What is conductivity?
- Conductivity is the ability of a material to transfer an electric charge from one point to another.
- Resistance is the inverse of conductance.
- The units used from this property are Mhos OR more commonly used Siemens.
- Mhos and Siemens can be used interchangeably.
- Materials that are in the liquid phase and conduct electrical current are call electrolytes.
How Conductivity is Measured?
There are two ways conductivity in liquids or slurries is measured :
- Contacting (or Electrode) Measurement.
- Toroidal (Inductive or Electrodeless) Measurement.
Contacting OR Electrode Type Measurement (Fig. 2):
- The two-electrode methodology uses two opposing electrodes.
- The anode is supplied with a known current, which is picked up by the cathode when placed in an electrolyte.
- The amount of current picked up by the cathode is dependent upon the conductance of the electrolyte.
The cell constant is the distance between the electrodes divided by the Area of the electrodes.
K (cm-1) = Distance between electrodes (cm) / Area of electrodes (cm)
The smaller the cell constant the higher the signal that will be returned to the meter.
Low conductivity solutions use a small cell constant and high conductivity solutions will use a larger cell constant sensor.
Two Electrode Methodology:
Its main drawback are:-
- The sensor is susceptible to coating and corrosion, which drastically lowers the reading.
- In strongly conductive solutions there can also be polarization effects, which results in non-linearity of the measurement.
The Four Electrode Methodology:
- It utilizes the same two electrode measuring scheme, but it also includes additional two electrode system to act as a reference point for the measuring circuit, for use in applications were light coats from the process can occur.
- The minimum range for this type of electrode is approximately 5000 micro S/cm.
Toroidal Type Measurement (Fig. 2):
- A toroidal conductivity measurement is made by passing an AC current through a Toroidal drive coil, which induces a current in the electrolyte solution.
- This induced solution current, in turn, induces a current in a second toroidal coil, called the pick-up toroid.
- The amount of current induced in the pick-up toroid is proportional to the solution conductivity.
Advantages of Toroidal Type Conductivity:
- The toroidal coils are not in contact with the solution.
- The insertion-style Toroidal sensor can be completely coated by a solid OR oily contaminant in the process, with essentially NO lowering of the reading until the coating displaces a significant volume of the surrounding liquid.
- The polymeric material housing the Toroids can be chosen to be compatible with corrosive solutions,
Drawbacks of Toroidal Type Conductivity Measurement :
- It lacks the sensitivity of contacting measurement.
- Toroidal sensors are also typically larger than contacting sensors, and the solution current induced by the Toroid occupies a volume around the sensor. Hence, Toroidal sensors need to be mounted in a larger pipe.
Temperature Effects on Conductivity Measurement (Fig. 3):
- Temperature does have a significant effect on the conductivity of solutions.
- The same solution concentration at different temperature has a drastically different conductivity.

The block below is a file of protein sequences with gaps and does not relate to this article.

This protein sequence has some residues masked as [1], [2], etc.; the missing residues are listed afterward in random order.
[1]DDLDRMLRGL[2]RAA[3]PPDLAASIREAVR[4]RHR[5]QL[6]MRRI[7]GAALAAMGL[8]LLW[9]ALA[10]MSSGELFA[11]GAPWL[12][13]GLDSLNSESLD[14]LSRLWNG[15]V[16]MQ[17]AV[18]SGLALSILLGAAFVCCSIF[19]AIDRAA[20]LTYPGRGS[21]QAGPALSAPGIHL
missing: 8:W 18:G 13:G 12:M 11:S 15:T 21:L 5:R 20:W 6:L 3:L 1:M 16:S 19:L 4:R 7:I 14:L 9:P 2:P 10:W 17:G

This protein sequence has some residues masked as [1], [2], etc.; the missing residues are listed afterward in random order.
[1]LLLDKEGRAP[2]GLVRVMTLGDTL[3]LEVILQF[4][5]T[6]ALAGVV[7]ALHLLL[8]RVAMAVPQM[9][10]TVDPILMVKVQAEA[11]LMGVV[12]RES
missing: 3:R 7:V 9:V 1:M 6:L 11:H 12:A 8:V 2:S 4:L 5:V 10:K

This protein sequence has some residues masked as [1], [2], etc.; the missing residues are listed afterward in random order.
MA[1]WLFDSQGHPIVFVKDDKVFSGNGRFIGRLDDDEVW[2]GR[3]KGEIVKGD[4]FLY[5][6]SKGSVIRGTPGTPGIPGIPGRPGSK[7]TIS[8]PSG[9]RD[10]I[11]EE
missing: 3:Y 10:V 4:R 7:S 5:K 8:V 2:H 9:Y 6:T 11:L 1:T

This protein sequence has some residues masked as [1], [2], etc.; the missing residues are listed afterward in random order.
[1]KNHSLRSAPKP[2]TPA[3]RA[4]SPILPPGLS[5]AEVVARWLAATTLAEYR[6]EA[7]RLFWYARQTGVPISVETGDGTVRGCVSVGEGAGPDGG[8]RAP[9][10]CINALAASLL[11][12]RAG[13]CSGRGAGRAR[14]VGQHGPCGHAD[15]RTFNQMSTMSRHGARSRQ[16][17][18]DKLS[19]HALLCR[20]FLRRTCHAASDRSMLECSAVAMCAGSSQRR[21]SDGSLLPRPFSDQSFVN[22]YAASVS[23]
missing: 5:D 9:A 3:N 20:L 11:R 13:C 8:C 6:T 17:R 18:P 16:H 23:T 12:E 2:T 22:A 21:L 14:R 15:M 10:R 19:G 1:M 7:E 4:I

- In order to measure conductivity temperature affect must be compensated.
For Temperature compensation follow the steps shown in Fig. 3
The temperature coefficients of the following electrolytes generally fall in the ranges shown below:
- Acids 0 – 1.6%/°C
- Bases 8 – 2.2%/°C
- Salts 2 – 3.0%/°C
- Fresh water 0%/°C
Calibration of Conductivity:
Moderate to High Range Measurements:
- For conductivity measurements in excess of 100 μS/cm, a conductivity standard may be used to calibrate a conductivity loop.
- The conductivity measurement may also be calibrated using grab sample standardization.
- Care must be taken that the correct temperature coefficient is being used in both the on-line instrument and the referee instrument to avoid discrepancies based on temperature compensation errors.
High Purity Water Measurements
- Conductivity samples below 100 μS/cm are highly susceptible to contamination by trace contaminants in containers and by CO2 in air. As a result, calibration with a conventional standard is not advisable.
- Many conductivity instruments designed for high purity water measurements include a calibration routine for entering the constant of the conductivity sensor.
- The conductivity sensor used with this kind of instrument must have its sensor constant accurately measured using a conductivity standard in a higher range. Once the sensor constant is entered into the instrument, the conductivity loop is calibrated.
- A second method is to calibrate the on-line instrument to a suitably calibrated, reference instrument in a closed flow loop.
Applications of Conductivity Measurements (Fig. 4):
Advantages of Conductivity Measurement:
- Conductivity offers Fast, Reliable, Nondestructive, Inexpensive &
- Durable means of measuring the ionic content of a sample.
- Reliability and repeatability are excellent.
Disadvantages of Conductivity Measurement:
- The principle drawback of conductivity is that it is a nonspecific
- Measurement – it cannot distinguish between different types of ions,
- giving instead a reading proportional to the combined effect of all
- ions present. Therefore it must be applied with some pre-knowledge
- of the solution composition OR used in relatively pure (single solute) solutions to be successful.